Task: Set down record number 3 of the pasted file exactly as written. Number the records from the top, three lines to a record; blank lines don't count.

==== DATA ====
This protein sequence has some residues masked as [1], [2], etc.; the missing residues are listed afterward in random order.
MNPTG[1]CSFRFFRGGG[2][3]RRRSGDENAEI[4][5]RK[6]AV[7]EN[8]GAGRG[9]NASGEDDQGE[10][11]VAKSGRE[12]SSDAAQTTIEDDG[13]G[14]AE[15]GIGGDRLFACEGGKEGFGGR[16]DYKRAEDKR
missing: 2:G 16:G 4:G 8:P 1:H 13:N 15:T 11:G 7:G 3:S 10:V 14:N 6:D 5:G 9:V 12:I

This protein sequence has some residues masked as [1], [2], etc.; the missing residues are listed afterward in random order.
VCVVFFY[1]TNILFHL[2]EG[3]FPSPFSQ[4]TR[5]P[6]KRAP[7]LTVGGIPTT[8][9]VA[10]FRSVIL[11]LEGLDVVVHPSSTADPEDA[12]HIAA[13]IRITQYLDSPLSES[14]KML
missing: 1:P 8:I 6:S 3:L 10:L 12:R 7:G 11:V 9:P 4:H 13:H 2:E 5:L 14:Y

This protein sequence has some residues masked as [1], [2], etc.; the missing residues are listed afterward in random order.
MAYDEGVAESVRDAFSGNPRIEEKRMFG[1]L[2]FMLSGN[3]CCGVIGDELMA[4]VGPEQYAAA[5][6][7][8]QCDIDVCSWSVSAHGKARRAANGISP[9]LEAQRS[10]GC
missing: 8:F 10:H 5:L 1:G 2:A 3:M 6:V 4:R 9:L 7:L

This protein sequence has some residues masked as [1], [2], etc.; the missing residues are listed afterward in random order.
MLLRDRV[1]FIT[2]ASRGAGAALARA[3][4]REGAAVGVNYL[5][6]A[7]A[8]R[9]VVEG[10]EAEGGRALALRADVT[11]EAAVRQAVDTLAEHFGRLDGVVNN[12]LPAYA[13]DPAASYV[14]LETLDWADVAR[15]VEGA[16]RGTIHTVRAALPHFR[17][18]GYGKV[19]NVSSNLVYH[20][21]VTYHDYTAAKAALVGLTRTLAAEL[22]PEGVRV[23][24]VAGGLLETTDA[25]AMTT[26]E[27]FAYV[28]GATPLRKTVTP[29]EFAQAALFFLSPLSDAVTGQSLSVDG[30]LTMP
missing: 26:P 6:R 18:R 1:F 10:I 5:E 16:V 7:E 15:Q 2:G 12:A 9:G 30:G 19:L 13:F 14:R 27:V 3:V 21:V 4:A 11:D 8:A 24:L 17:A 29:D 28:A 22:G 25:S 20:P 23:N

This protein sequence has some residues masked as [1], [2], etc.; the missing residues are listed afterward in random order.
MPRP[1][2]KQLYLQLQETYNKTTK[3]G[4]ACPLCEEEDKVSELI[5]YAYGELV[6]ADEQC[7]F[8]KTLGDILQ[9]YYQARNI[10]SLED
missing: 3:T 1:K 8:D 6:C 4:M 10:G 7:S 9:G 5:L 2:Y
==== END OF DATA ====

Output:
This protein sequence has some residues masked as [1], [2], etc.; the missing residues are listed afterward in random order.
MAYDEGVAESVRDAFSGNPRIEEKRMFG[1]L[2]FMLSGN[3]CCGVIGDELMA[4]VGPEQYAAA[5][6][7][8]QCDIDVCSWSVSAHGKARRAANGISP[9]LEAQRS[10]GC
missing: 8:F 10:H 5:L 1:G 2:A 3:M 6:V 4:R 9:L 7:L